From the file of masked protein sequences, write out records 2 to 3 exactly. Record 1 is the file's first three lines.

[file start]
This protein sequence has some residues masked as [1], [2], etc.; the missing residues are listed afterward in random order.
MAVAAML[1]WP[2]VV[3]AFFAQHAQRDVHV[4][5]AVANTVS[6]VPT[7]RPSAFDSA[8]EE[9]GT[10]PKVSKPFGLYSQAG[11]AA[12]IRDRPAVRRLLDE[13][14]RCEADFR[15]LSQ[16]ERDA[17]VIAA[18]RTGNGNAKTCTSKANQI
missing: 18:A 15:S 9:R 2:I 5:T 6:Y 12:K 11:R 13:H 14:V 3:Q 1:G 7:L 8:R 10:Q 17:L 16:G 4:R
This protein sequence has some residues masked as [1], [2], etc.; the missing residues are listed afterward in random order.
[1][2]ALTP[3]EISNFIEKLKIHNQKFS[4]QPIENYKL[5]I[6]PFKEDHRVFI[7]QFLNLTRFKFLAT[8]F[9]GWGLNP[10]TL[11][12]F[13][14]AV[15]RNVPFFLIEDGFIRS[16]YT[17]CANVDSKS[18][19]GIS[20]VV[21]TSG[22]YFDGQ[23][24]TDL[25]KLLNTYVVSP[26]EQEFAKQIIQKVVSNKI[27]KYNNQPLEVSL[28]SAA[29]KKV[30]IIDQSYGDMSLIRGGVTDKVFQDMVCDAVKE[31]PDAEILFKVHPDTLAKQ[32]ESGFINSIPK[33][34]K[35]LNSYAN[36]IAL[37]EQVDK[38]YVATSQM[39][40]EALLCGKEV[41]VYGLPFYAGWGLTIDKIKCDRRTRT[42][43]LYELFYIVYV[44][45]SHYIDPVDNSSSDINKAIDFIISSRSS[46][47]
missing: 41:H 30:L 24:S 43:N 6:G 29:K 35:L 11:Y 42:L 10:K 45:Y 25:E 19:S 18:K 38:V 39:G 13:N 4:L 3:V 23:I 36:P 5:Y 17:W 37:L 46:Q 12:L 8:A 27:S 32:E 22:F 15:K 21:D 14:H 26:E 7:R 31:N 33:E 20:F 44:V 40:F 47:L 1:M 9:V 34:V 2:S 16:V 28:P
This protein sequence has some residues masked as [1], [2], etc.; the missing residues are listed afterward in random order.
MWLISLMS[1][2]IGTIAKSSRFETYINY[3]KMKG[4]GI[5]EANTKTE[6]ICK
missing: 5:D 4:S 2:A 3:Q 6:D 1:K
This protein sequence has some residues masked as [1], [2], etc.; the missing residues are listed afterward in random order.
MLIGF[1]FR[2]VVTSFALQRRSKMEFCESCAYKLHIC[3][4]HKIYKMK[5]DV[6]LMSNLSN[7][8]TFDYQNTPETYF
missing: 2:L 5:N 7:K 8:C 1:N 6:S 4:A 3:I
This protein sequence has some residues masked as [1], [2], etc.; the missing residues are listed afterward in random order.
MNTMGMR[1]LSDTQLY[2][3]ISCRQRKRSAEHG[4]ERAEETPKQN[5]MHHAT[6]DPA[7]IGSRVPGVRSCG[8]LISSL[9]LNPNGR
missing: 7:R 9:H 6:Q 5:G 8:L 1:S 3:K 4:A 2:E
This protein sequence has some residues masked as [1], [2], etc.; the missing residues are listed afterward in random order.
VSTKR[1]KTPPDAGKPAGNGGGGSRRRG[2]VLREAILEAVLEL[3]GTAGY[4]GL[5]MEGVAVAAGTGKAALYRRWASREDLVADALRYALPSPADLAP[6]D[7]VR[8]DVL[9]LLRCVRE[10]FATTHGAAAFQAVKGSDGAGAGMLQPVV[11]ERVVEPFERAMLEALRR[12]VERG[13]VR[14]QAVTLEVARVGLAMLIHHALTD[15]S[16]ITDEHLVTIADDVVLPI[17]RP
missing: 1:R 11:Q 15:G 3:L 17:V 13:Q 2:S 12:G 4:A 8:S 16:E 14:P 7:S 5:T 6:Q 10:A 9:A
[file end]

This protein sequence has some residues masked as [1], [2], etc.; the missing residues are listed afterward in random order.
[1][2]ALTP[3]EISNFIEKLKIHNQKFS[4]QPIENYKL[5]I[6]PFKEDHRVFI[7]QFLNLTRFKFLAT[8]F[9]GWGLNP[10]TL[11][12]F[13][14]AV[15]RNVPFFLIEDGFIRS[16]YT[17]CANVDSKS[18][19]GIS[20]VV[21]TSG[22]YFDGQ[23][24]TDL[25]KLLNTYVVSP[26]EQEFAKQIIQKVVSNKI[27]KYNNQPLEVSL[28]SAA[29]KKV[30]IIDQSYGDMSLIRGGVTDKVFQDMVCDAVKE[31]PDAEILFKVHPDTLAKQ[32]ESGFINSIPK[33][34]K[35]LNSYAN[36]IAL[37]EQVDK[38]YVATSQM[39][40]EALLCGKEV[41]VYGLPFYAGWGLTIDKIKCDRRTRT[42][43]LYELFYIVYV[44][45]SHYIDPVDNSSSDINKAIDFIISSRSS[46][47]
missing: 41:H 30:L 24:S 43:N 6:G 29:K 35:L 11:Y 42:L 10:K 45:Y 25:E 19:S 18:K 38:V 39:G 13:N 4:L 3:V 23:I 36:P 5:Y 17:W 37:L 46:Q 12:L 8:A 27:S 32:E 22:F 15:K 21:D 14:H 26:E 7:R 31:N 33:E 20:F 44:V 40:F 47:L 1:M 9:V 34:V 2:S 16:V 28:P
This protein sequence has some residues masked as [1], [2], etc.; the missing residues are listed afterward in random order.
MWLISLMS[1][2]IGTIAKSSRFETYINY[3]KMKG[4]GI[5]EANTKTE[6]ICK
missing: 5:D 4:S 2:A 3:Q 6:D 1:K